State - Detroit Gettelfinger says card-check legislation fight will go on

By Dee-Ann Durbin

and Tom Krisher

AP Auto Writers

DETROIT (AP) -- United Auto Workers President Ron Gettelfinger said Monday the union will continue to fight for federal card-check legislation that would make it easier for workers to organize, a high priority for the UAW as it continues to lose thousands of members.

In his final speech to the UAW after eight years as president, Gettelfinger also urged members to back union-friendly candidates in the November elections, saying conservative politicians showed their contempt for the UAW last year when they opposed the government's bailout of General Motors Co. and Chrysler Group LLC.

"They were willing to let the industry collapse in order to destroy us," said Gettelfinger, who got a warm ovation from more than a thousand UAW members attending the union's quadrennial convention.

Otherwise, Gettelfinger said little about his hopes for the future of the 75-year-old union, which will choose a new president this week. Longtime UAW Vice President Bob King is expected to be elected, although he is facing a challenge from workers angry about wage concessions made while Gettelfinger was UAW chief.

Under Gettelfinger, GM, Chrysler and Ford workers agreed to cut wages in half to $14 an hour for new hires, and took other pay and benefit cuts. Gettelfinger didn't mention those concessions specifically, but said that the UAW did the best it could during one of the darkest times in its history. He said the union asked for concessions from its own workers as well.

"We faced these challenges and charted a course that led our great union down a path to survival," he said. "We are leaner, yes, but stronger, wiser and more determined as well."

Gary Walkowicz, a Ford Motor Co. worker making a long-shot bid to defeat King, said the union should go on strike to reverse the wage cuts if necessary. He also wants to restore bonuses, cost-of-living increases and other benefits workers agreed to give up during the economic downturn.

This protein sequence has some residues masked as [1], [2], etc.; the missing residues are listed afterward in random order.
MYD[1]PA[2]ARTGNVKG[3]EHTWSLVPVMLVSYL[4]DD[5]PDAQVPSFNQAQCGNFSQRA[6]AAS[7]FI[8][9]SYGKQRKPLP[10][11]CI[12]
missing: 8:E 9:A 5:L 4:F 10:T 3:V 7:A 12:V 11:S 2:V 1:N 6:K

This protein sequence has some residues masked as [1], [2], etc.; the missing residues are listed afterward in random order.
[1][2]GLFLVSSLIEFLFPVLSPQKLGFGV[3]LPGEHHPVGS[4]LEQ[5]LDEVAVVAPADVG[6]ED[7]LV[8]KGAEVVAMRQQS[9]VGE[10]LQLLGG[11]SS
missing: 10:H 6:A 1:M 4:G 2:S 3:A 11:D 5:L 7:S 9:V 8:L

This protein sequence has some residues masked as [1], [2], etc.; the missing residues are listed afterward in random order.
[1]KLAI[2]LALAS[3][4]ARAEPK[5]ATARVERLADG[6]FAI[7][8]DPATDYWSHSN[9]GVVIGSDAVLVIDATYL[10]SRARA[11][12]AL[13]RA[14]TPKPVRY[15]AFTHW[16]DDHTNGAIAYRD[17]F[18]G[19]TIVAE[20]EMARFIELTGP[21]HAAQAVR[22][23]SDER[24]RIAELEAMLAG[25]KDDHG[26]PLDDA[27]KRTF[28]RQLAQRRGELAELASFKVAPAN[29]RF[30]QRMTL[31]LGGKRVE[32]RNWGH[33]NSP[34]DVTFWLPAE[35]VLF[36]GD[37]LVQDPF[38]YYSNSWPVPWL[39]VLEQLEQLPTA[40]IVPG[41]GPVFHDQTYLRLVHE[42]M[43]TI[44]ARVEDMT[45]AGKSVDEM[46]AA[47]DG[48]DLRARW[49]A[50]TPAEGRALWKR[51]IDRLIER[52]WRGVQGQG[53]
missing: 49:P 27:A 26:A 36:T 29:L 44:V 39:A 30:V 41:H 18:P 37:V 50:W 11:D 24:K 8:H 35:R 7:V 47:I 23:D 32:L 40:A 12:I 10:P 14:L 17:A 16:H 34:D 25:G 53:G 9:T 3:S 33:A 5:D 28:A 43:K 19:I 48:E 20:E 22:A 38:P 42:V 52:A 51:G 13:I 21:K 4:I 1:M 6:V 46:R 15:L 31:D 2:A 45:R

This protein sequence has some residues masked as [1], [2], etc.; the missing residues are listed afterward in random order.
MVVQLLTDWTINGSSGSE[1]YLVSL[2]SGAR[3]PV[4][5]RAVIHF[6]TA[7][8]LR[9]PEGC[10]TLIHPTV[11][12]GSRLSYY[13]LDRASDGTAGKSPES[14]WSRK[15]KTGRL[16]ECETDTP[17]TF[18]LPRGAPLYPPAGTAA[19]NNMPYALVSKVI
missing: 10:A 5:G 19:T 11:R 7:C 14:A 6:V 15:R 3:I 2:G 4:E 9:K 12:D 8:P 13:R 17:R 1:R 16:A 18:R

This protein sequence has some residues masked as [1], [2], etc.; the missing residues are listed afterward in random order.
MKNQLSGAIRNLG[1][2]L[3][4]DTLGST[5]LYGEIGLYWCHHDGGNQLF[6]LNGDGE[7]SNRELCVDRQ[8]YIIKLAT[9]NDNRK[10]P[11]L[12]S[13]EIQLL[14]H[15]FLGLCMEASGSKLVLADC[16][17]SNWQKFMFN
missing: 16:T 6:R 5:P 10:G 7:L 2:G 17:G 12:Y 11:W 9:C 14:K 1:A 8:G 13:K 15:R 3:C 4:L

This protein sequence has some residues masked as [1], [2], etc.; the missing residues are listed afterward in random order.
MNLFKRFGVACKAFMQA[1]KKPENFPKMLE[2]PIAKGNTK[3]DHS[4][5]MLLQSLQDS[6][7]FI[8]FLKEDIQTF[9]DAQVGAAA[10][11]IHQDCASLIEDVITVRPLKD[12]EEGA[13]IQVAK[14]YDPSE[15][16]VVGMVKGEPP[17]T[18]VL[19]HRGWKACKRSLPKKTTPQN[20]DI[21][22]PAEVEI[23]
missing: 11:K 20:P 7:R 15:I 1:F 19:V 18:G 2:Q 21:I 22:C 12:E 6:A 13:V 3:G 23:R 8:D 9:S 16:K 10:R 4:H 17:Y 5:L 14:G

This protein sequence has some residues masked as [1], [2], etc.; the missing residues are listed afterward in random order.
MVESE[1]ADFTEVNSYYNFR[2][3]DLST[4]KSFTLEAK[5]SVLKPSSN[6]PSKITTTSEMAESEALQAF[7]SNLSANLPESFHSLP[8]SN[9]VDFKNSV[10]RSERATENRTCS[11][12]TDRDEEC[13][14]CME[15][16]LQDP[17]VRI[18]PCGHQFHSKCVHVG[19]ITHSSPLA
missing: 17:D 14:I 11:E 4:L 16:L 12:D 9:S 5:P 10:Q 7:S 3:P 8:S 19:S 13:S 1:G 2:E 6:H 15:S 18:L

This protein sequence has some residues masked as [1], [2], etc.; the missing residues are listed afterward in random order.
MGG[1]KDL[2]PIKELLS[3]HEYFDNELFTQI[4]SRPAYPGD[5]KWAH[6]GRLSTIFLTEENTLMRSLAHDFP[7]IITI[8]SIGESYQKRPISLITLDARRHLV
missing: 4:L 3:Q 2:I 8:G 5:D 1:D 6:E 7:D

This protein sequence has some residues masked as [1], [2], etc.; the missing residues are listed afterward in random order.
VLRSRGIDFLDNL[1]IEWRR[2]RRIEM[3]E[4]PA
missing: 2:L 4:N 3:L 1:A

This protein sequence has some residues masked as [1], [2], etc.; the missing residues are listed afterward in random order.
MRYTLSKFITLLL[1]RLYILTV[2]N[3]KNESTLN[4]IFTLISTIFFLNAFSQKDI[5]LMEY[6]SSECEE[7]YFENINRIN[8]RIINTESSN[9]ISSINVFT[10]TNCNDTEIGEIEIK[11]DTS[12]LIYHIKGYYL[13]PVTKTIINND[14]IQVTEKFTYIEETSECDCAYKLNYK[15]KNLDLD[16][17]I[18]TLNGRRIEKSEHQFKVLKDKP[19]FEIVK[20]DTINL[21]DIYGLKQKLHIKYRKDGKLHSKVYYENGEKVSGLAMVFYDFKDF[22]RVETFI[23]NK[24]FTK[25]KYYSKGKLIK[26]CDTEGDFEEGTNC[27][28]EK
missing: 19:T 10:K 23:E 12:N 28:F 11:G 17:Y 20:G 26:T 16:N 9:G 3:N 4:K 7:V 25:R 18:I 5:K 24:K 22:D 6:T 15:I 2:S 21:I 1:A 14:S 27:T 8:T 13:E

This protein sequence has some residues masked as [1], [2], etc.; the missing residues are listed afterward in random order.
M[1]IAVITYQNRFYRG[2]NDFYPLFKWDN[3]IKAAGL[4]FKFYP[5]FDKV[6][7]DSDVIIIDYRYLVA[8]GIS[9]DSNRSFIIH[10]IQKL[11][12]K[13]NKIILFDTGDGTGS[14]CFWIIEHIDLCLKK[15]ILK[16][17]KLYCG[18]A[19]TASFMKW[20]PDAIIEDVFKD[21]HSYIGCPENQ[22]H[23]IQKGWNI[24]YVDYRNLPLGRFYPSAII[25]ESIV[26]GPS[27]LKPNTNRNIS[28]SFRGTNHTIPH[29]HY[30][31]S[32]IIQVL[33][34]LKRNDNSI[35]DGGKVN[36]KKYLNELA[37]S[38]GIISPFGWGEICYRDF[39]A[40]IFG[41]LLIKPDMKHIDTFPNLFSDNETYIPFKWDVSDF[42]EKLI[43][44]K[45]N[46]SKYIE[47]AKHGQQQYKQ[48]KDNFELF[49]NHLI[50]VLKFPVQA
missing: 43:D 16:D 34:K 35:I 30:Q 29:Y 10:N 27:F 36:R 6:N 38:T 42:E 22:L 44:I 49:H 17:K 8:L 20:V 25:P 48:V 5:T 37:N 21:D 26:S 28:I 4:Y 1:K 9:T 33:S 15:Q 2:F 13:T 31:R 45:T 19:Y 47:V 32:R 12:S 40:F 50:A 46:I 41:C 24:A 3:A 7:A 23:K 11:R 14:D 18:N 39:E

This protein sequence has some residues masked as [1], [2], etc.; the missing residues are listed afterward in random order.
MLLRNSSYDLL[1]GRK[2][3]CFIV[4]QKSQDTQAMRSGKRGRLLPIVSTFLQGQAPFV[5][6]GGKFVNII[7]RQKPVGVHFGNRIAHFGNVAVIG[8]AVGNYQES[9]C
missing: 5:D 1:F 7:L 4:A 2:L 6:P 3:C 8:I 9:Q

"A lot of the workers I talk to feel it's time for that to be undone," he said. But support for Walkowicz appeared weak on the convention floor, as he and his supporters lost a bid to dispense with union business so they could debate concessions and the UAW's strategy.

Gettelfinger said that as a result of the union's sacrifices, the U.S. auto industry is again profitable and gaining U.S. market share. Chrysler is hiring for the first time in a decade, he said, and GM will soon be the first automaker to assemble a subcompact car in the U.S., a decision made because wages have become more competitive.

"There is strong evidence that the worst is behind us and the industry is clearly rebounding," he said.

Gettelfinger added that more buyers are considering domestic brands after Toyota Motor Co.'s safety recalls earlier this year.

Gettelfinger acknowledged that the union has been losing membership at an alarming rate. There are now 355,000 active UAW members, down from a high of 1.5 million in 1979. He said the union, which recently organized 2,500 workers at the Foxwoods Resort Casino in Connecticut, continues to look for members outside of the auto industry.

At the convention, the union debuted a series of 15-second ads promoting the collective strength of UAW members. It plans to run them in movie theaters.

The card-check legislation, also called the Employee Free Choice Act, would allow workers to join a union simply by filling out a card. It has been a priority for unions, but recently got a setback when a union-backed candidate was defeated in an Arkansas primary by Democratic Sen. Blanche Lincoln, who opposes the legislation.

Published: Wed, Jun 16, 2010